Personalize a Favorite Look

Your home is your sanctuary- your safe place in which you can be completely and totally you. So shouldn’t you infuse your surroundings with things that are a true reflection of you and your lifestyle? Maybe you have a favorite look or style that you love, such as white kitchens and a monochromatic color scheme.

HOWEVER, that is NOT the only look out there. Frankly, I have to caution people sometimes that you don’t want to look like everyone else…do you? You can take that look to the next level by just popping it with one major splash of color or something completely different … your signature, on a room. A monochromatic look is lovely but if everyone gets that look, it can be a bit monotonous and sometimes even boring. If you aren’t careful, you will look like everyone else…let’s face it, you AREN’T everyone else! And why would you want to be?

How do you take a look that you love and make it your own? Well, color and accessories are a beginning. To keep the look fresh and not too jumbled, pick one color to pop—orange, turquoise, lime green, and yellow are all the rage right now. This strong color contrast will set you apart from others and will allow your personality to shine through. Pillows, large color vases, and amazing art are just a few other ways to make your room your own. Don’t be afraid, but be careful not to overdo if you still want a more monochromatic space—just a few areas will do the trick.

If you don’t want color, add texture. Texture adds another depth and layer to the space. When doing a monochromatic space, remember to add different values of the color you are working with. Light color to dark add contrast and interest.

One of my favorite ways to add a unique and personalized factor to a room is lighting. I am a sucker for exquisite lighting. That doesn’t mean it has to be expensive but unique. I would rather have no lighting than boring lighting or lighting that everyone has. Save your monies for fabulous! Plus, fabulous lighting can always go with you when you sell your home. It doesn’t have to stay. Just make sure you remove it before you put your home on the market. Otherwise, it can become a bargaining element when selling the house. Everyone loves fabulous lighting.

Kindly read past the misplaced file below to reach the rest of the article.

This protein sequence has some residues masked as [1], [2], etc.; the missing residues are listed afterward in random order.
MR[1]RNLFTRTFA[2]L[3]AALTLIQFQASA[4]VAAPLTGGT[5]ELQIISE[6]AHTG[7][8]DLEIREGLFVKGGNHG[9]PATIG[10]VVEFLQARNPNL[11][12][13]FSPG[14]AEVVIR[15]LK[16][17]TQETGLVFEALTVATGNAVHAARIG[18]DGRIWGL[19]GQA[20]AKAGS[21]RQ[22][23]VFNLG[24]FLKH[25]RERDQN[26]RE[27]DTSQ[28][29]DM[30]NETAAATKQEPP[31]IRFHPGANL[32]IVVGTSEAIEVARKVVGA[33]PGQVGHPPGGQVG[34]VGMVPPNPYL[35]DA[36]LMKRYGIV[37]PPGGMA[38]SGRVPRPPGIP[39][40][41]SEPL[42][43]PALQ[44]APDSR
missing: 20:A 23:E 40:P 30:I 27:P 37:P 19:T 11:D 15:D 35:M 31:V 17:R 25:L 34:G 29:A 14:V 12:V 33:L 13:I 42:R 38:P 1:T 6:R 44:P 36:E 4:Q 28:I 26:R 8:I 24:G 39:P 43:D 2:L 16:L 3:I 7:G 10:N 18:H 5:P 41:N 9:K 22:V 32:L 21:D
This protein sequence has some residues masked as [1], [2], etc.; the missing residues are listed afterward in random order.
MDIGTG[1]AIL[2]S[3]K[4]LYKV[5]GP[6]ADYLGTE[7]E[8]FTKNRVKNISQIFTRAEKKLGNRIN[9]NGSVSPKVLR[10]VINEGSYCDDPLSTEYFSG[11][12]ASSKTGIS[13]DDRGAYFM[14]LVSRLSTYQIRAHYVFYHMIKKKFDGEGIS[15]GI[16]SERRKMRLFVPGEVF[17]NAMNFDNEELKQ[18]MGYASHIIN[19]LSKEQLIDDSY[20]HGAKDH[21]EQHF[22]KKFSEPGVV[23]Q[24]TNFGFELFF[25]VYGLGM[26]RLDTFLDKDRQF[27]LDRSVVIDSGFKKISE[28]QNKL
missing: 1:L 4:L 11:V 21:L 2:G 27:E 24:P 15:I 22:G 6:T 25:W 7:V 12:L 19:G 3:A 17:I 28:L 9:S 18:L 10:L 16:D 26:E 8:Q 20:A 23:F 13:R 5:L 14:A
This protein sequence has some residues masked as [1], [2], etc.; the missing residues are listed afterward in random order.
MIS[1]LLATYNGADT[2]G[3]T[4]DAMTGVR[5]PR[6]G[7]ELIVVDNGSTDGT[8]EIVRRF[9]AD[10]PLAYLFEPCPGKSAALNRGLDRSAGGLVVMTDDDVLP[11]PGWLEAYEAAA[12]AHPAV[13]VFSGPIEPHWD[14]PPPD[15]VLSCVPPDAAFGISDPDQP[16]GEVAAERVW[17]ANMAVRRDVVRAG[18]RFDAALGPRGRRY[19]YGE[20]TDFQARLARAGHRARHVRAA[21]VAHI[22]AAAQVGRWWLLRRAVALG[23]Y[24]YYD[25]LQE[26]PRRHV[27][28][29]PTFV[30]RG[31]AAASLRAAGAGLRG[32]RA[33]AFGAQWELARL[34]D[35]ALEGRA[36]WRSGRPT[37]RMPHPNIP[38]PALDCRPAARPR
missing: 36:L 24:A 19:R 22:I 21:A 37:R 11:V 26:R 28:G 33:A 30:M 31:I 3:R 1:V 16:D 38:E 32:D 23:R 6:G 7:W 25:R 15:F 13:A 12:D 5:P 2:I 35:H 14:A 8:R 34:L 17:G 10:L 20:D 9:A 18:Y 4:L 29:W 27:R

Hire a professional even if it is just for a couple of hours. It is worth the money. A second set of eyes can put a whole new perspective on your project. It will help you see other options and give you ideas you haven’t even thought of.

Originaly Published 12:00 am CST, Sunday, January 6, 2019 on chron.com

How Italy Taught Me to Refute Throw Away Culture

Before my last year of college, I had the opportunity to spend my summer studying abroad in Florence, Italy. I was more than excited to spend the summer in my dream locale, but little did I know I would be experiencing a culture that would help shape my style as a designer. I had studied most of the famously historic architecture that the country had to offer, but being able to see the structures in person, walk through them, be surrounded by them, and touch their walls, brought a whole new sense of meaning to my thoughts on design. It wasn’t just the famous buildings, like the Duomo and Palazzos, that changed my perspective, but the buildings I saw everyday as I walked through the narrow city streets. The centuries old buildings that are now being used as apartments, restaurants, schools, and shops were what really opened my eyes to a different way of living.

Shops and restaurants
Shops and restaurants are found below apartments with original architecture.

In America we currently exist in a “throw away” culture, meaning most things we use everyday are not meant to last. We are so accustomed to throwing something away when it has served its purpose or when the next new shiny thing on the market has come along. It’s not just iPhones and material objects that we upgrade every few years but also things that are meant to last, like cars, houses, and buildings. The reason for this is partially due to the lack of quality in the initial construction of these things, but it is also because of our mindset of wanting everything to be new and representative of the current year. This “throw away” culture has allowed for many buildings and homes to be torn down, only to be replaced by new and modern designs. Don’t get me wrong, I’m all for modern design and function, but I don’t appreciate how our society views older things as useless and ugly. In the design industry we should be striving to create things that will not only be functional, but will also stand strong to stand the test of time.

The Duomo
The Duomo was undergoing construction during my time in Florence. It undergoes regular maintenance to keep the exterior looking as it originally did the 1400s.